Figure 10.
Figure 10. Electricity capacity and generation, Early Adoption and Delayed Adoption cases, Japan

South Korea

In the EAC, the additional renewable power generation in South Korea grows to 58 BkWh in 2050, a 27% increase over the Reference case level. In the DAC, the additional renewable power generation reaches 52 BkWh by 2050, a 24% increase over the Reference case.

After 2030, South Korea runs out of additional high-quality solar resources and, consequently, wind resources start to become more economically favorable. As a result, we expect South Korea’s additional renewable electricity demand in the industrial sector to be met by both solar and wind generation in both the EAC and DAC (Figure 11). In both the EAC and DAC, the growth in solar (which ranges from 16%–19% of total renewable generation additions by 2050) meets increased daytime demand, while the growth in wind generation (which ranges from 79%–83% of total renewable generation additions by 2050) meets the additional demand during the night and peak time-of-day periods. Natural gas provides additional generation support for grid reliability and transmission and distribution considerations.

Marginal prices for electricity generation are relatively high in South Korea before 2030 in both the EAC and DAC, indicating that meeting these minimum generation targets is not necessarily economic, but rather is policy driven before 2030. After 2030, meeting these requirements becomes economically driven. Relatively high increases in marginal power prices before 2030 cause some declines in electricity consumption across end-use sectors, except for the industrial sector, which indicates that the cost impact on power prices in South Korea is significant compared with the other three regions in this study. The need for additional generation from natural gas-fired generation (which peaks in 2035 in the EAC and DAC) also indicates that growth in solar and wind generation alone cannot meet the increased electricity requirement from renewable sources in South Korea without additional baseload generation to offset grid reliability risks.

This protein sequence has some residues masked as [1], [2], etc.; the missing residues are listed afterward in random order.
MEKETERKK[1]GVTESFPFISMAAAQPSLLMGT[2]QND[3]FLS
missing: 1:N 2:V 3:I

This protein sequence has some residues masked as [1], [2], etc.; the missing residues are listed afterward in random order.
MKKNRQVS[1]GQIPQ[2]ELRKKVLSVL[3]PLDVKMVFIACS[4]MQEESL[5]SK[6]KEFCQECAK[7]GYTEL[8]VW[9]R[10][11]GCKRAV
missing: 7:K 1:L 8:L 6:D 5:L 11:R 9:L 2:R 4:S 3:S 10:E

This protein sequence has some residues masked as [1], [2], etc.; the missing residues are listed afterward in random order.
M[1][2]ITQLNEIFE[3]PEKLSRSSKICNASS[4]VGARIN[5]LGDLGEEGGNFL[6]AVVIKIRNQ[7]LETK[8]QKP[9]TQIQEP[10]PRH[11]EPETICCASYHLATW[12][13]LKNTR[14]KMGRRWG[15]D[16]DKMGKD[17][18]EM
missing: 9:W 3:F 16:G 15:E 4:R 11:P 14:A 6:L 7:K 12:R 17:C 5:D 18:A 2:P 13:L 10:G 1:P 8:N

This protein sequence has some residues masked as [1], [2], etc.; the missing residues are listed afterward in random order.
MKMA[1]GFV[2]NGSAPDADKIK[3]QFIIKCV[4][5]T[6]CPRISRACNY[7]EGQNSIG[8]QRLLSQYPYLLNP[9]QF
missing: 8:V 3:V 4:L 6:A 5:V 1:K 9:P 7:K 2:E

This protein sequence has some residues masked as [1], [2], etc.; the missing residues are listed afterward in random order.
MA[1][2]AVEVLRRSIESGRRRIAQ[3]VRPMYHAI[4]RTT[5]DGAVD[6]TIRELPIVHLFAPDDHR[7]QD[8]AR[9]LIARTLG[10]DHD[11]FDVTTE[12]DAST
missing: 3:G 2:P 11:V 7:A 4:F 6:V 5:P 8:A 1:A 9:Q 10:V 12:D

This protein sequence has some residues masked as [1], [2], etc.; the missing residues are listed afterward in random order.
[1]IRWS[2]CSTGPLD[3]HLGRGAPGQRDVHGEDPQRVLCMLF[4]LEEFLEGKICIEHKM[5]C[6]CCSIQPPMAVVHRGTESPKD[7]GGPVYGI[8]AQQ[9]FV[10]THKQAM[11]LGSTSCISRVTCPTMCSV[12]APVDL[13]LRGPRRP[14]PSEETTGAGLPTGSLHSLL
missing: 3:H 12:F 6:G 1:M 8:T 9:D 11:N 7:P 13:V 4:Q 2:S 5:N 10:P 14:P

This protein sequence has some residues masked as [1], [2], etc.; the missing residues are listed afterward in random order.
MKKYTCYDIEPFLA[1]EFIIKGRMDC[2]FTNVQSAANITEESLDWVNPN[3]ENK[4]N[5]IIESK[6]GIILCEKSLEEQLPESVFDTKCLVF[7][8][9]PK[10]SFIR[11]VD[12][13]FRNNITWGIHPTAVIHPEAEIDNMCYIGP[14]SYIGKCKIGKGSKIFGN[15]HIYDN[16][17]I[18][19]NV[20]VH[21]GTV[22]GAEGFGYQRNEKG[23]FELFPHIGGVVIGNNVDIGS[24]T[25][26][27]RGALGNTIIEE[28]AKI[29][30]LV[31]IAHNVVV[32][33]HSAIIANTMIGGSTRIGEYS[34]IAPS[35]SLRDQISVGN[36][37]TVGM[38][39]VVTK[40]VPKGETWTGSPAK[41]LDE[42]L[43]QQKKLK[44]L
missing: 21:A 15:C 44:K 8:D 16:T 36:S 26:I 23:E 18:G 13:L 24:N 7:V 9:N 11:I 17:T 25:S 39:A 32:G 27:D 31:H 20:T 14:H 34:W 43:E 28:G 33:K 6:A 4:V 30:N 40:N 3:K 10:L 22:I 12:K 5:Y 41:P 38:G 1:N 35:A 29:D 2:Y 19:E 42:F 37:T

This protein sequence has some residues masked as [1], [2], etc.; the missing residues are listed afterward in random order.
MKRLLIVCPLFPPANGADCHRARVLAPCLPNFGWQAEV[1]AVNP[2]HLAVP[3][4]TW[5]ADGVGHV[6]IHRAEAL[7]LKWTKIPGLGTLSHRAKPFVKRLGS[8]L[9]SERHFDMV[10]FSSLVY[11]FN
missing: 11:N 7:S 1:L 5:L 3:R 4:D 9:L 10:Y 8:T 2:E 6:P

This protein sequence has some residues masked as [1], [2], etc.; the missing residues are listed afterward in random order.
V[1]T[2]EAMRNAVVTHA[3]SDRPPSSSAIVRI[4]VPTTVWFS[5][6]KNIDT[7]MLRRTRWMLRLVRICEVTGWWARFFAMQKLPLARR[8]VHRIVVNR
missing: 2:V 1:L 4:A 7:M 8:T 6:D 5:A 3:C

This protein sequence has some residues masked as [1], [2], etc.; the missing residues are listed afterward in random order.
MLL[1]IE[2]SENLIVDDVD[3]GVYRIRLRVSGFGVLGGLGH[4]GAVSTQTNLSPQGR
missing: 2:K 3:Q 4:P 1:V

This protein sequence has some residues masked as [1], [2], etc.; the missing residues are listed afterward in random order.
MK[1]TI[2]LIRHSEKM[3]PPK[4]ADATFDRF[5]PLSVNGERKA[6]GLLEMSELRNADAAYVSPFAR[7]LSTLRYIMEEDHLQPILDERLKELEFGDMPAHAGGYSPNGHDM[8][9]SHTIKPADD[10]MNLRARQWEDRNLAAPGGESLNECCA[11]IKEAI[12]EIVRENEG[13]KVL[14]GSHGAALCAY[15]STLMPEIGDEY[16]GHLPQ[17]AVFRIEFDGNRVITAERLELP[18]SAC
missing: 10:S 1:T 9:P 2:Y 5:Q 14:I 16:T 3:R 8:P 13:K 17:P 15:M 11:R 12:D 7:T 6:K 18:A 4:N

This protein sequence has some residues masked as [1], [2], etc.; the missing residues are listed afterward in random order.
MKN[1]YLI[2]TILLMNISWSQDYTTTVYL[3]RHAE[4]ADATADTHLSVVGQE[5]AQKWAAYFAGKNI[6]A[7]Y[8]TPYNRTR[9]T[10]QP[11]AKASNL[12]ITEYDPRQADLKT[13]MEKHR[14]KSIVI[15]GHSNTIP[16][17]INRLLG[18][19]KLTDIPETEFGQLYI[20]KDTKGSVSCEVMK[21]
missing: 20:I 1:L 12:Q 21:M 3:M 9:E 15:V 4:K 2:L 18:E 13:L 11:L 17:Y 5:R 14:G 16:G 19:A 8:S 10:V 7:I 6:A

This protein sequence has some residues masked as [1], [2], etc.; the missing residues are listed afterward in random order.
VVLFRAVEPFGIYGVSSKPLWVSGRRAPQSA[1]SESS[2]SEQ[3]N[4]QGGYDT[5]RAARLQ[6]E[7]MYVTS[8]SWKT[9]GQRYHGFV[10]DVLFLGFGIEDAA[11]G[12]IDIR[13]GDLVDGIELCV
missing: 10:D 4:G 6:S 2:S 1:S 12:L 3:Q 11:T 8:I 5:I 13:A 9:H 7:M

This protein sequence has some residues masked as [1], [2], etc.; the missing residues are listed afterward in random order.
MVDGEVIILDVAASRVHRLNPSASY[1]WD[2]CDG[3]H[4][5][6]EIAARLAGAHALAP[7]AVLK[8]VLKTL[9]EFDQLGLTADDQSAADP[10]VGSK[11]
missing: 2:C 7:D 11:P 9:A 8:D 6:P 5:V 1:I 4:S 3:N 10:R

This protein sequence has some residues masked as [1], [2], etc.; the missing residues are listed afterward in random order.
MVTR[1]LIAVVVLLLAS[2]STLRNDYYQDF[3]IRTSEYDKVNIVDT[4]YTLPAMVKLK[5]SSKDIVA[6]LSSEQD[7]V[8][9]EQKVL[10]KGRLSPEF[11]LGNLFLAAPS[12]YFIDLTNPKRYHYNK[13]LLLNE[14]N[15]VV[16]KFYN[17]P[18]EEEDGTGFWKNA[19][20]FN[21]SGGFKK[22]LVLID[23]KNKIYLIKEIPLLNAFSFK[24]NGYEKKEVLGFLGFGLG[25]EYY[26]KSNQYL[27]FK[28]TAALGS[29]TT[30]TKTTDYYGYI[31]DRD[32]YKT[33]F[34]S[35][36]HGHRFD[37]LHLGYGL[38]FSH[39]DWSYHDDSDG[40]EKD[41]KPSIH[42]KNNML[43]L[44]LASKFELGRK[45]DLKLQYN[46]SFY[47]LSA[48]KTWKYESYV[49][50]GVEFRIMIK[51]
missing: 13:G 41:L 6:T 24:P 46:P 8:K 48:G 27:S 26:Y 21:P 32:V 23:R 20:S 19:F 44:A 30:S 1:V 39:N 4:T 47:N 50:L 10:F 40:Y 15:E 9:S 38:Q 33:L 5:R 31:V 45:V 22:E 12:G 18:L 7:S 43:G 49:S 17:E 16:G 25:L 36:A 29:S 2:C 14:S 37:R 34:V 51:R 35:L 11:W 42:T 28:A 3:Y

Figure 11.
Figure 11. Electricity capacity and generation, Early Adoption and Delayed Adoption cases, South Korea

OECD Europe

In OECD Europe, additional electricity generation from renewable sources reaches 135 BkWh in 2050 in the EAC, a 4.5% increase over the Reference case level. For the DAC, the additional demand for renewable-powered electricity reaches 98 BkWh by 2050, a 3.3% increase over the Reference case.